If I am working with objects that are small in real life, but in the Unity world they are scaled larger, should I increase the Gravity with the scale of the objects?

For example, if an object of size one would actually be 10 cm across, would gravity scaled to be 10x make the object behave more like a small object would in real life.

I know objects fall at the same rate, but the rate is the same so small objects fall more in proportion to their size don't they?

  • \$\begingroup\$ Not a full answer, but this is directly related to answers.unity.com/questions/45892/unity-unit-scale.html. \$\endgroup\$
    – Alex F
    Jul 3 '19 at 5:24
  • 1
    \$\begingroup\$ In a frictionless environment (Vakuum) all objects accelerate at the same rate (9.81 m/s² on earth), completely independent of their size, shape, and mass. When an athmosphere is in play (i.e. pretty much always) the world is much more complicated and I don't know enough about unity physics to give a full answer. \$\endgroup\$
    – LukeG
    Jul 3 '19 at 6:23
  • \$\begingroup\$ Unless you're dropping a lot of feathers or parachutes, then this really shouldn't be an issue. A 1cm cube will fall at basically the same rate as a 1km cube until it gets close to terminal velocity. If you want to accurately model air resistance, things can get very complicated, very fast. Typically, in a game (as opposed to a real physics-based simulation), you'd just increase drag for certain models rather than messing with gravity. \$\endgroup\$
    – 3Dave
    Jul 3 '19 at 21:18

The Unity default gravity of 9.81 units / second² assumes that one unit is one meter and the game takes place on Earth.

If these assumptions are not true, you would theoretically have to adjust it accordingly. If one unit in your game is actually just 10cm, then you would have to increase gravity to 98.1 in order to be physically correct.

But the question is: Do you actually want the gravity in your game to be physically correct? Human intuition often has a wrong idea of how gravity acts on objects which are very large or very small. People intuitively expect that a humanoid character grown to the size of a skyscraper or shrunk to the size of an ant would move and fall just like a regular sized person in regular gravity, even though that would not be the case.

So keeping the gravity at the default value might actually feel more correct to your players even though it is not. And besides, even games which are actually meant to have a realistic scale and realistic physics sometimes adjust the gravity. Because even though 9.81 m/s² is correct in theory, it might still feel wrong in the context of a particular game. Sometimes gravity is changed globally, sometimes just for specific objects (the jumping mechanics of player-characters in particular rarely obey the laws of physics). The only way to find the perfect gravity value for your game is rigorous playtesting.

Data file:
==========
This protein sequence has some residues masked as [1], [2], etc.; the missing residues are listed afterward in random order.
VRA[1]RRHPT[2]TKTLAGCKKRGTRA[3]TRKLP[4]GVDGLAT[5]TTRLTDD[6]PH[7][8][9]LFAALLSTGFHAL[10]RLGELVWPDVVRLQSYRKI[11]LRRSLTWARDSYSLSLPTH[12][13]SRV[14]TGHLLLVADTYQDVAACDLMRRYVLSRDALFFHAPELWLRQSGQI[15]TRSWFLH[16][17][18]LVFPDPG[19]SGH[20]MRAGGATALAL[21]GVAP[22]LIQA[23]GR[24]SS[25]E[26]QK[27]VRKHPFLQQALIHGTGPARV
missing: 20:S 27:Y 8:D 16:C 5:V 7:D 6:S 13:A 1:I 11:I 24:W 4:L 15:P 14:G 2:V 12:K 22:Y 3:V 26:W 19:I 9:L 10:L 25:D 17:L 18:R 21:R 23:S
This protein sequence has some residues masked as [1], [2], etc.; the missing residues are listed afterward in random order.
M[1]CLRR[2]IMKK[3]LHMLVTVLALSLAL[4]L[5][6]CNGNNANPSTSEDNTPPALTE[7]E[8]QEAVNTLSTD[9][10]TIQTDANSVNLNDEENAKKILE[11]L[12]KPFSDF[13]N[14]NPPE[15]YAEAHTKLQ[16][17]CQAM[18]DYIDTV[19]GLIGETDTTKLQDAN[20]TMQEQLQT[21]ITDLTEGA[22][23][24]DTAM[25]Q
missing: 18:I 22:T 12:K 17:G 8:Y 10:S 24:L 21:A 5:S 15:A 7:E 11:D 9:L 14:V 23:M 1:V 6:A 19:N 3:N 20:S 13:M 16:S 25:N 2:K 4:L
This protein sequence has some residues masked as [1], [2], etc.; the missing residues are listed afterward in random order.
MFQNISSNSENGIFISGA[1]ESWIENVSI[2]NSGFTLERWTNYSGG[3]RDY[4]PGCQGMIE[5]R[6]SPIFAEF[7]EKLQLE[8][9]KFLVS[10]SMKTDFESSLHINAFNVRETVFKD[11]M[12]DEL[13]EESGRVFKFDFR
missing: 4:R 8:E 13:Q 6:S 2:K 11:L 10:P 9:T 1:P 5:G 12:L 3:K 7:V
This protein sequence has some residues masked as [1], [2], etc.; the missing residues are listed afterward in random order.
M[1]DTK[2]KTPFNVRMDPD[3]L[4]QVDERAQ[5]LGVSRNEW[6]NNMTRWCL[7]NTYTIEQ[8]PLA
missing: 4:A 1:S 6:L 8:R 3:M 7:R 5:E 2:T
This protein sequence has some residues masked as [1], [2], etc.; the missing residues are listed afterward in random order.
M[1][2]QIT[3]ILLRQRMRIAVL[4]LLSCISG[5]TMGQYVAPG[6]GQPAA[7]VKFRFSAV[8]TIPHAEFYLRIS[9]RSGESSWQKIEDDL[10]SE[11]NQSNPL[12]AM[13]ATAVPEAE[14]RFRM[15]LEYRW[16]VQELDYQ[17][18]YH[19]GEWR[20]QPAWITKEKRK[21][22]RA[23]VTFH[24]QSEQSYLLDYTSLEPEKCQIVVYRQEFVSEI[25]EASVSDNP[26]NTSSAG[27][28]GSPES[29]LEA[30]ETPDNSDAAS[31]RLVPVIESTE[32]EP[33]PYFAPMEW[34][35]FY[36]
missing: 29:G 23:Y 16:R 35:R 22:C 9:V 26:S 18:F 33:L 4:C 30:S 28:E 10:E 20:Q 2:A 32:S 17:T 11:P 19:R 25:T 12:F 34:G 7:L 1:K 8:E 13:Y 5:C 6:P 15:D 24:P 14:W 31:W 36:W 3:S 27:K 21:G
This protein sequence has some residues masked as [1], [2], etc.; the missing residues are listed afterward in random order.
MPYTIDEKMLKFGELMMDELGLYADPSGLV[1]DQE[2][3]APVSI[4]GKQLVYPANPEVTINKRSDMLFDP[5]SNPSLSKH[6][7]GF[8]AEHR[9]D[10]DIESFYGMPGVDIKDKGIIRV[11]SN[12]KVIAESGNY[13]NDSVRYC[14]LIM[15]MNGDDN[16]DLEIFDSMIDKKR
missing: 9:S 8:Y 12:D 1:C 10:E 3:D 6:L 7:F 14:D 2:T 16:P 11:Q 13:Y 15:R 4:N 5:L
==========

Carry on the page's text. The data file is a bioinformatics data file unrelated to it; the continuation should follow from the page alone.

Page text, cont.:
I am looking forward to playing your game.

  • \$\begingroup\$ I think this is good advice. After doing a bit of testing, it looks like playing with the gravity until it 'feels right' seems to be the best way to do it. Ramping up the gravity did not have the expected outcome, so I guess there are a more factors at play including friction and object bounce. Off to the experiment bench for me! \$\endgroup\$ Jul 3 '19 at 22:57

I dont't think there is an objectively correct answer to your question, in the sense that it is up to how you feel it should feel. It is ok and not uncommon to tweak the gravity scale as well as any other physics parameter of your game engine in order to provide a more satisfactory game experience.

To make a small example, say that your small object is a rock and you want to throw it. Perhaps with gravity scale set to 1 the throw will not look so cool or fast, but if you increase the gravity scale it will have a faster fall, simulating an heavier object. On the other hand, if the object that is falling is a feather, you should reduce the gravity scale to have a slower fall. It's an iterative process: try different values until you find the one that fits the effect you were looking for.

  • \$\begingroup\$ If I would want to simulate a feather, then I would first try to increase the linear drag of the feather's rigidbody instead of changing the gravity for it, because that models the real-life physics far more accurately. \$\endgroup\$
    – Philipp
    Jul 3 '19 at 8:58
  • \$\begingroup\$ I think it depends on the level of detail of the game in consideration. If we are talking of a real world simulation then ok, but if the project is "simpler" you can just play with the gravity scale. \$\endgroup\$
    – FSic
    Jul 3 '19 at 9:16

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